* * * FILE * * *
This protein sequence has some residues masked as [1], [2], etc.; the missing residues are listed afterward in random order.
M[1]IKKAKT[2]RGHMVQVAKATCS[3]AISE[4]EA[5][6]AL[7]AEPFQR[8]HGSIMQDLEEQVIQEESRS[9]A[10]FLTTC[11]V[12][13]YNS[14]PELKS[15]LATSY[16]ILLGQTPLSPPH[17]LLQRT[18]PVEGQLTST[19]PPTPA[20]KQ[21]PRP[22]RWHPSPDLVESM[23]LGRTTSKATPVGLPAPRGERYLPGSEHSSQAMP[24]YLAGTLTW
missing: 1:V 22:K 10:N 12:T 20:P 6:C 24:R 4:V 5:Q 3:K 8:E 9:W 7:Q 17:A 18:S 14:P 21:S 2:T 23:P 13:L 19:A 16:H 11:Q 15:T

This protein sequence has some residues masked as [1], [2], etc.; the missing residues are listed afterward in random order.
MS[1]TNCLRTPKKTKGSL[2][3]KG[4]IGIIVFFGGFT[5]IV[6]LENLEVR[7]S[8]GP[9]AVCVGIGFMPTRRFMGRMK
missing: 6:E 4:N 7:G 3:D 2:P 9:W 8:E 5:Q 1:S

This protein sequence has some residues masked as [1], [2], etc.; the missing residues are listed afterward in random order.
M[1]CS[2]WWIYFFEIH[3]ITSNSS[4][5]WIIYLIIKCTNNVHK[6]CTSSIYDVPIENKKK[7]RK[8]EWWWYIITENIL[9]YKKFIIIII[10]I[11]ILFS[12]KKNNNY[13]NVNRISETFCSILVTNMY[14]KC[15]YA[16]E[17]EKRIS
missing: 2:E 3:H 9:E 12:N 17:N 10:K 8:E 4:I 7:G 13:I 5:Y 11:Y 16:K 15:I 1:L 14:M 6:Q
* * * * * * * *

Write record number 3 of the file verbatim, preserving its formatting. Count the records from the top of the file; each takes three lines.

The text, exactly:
This protein sequence has some residues masked as [1], [2], etc.; the missing residues are listed afterward in random order.
M[1]CS[2]WWIYFFEIH[3]ITSNSS[4][5]WIIYLIIKCTNNVHK[6]CTSSIYDVPIENKKK[7]RK[8]EWWWYIITENIL[9]YKKFIIIII[10]I[11]ILFS[12]KKNNNY[13]NVNRISETFCSILVTNMY[14]KC[15]YA[16]E[17]EKRIS
missing: 2:E 3:H 9:E 12:N 17:N 10:K 8:E 4:I 7:G 13:I 5:Y 11:Y 16:K 15:I 1:L 14:M 6:Q